Monetary economics is the branch of political economy that studies the determinants of money supply and demand and their consequences on the real economy.
The need to regulate exchanges without resorting to barter, in complex economic systems, has led mankind to adopt as a medium of exchange in commercial activities an instrument that is easy to produce, transfer, measure and store, money precisely in all its various forms, which is therefore a medium of exchange and functions as a unit of account and as a savings instrument.
Money’s function as a medium of exchange results from the specialization of productive activities, which makes bartering problematic and makes it necessary to find resources to finance productive activity. The adoption of units of account, on the other hand, makes it possible to systematize economic valuations within a social structure. Finally, the availability of hoarding instruments makes it possible to untie the timing of the demand and supply of goods and services according to the even temporal characteristics of those goods and services.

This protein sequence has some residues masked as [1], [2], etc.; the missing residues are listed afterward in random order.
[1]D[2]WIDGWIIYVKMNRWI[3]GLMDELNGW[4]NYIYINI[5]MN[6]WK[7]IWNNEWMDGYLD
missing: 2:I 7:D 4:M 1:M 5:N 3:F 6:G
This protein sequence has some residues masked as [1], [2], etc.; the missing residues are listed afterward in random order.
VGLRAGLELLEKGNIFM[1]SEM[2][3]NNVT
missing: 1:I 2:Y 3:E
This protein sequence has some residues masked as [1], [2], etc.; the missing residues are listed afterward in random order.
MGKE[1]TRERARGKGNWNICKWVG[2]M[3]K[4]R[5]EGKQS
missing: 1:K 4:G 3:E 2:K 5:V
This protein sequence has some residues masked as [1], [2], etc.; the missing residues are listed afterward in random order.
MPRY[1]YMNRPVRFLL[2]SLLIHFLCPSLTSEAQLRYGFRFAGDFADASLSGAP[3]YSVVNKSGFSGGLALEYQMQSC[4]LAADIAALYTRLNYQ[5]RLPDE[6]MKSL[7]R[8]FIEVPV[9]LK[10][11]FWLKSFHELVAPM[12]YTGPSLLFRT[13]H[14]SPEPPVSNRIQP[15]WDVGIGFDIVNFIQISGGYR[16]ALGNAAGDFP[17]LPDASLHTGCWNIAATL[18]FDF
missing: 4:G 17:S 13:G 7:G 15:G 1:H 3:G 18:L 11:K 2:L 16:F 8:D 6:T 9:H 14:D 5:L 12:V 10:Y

In a monetary economy where there is a good, currency or money, universally accepted in exchanges, transactions are fast and inexpensive.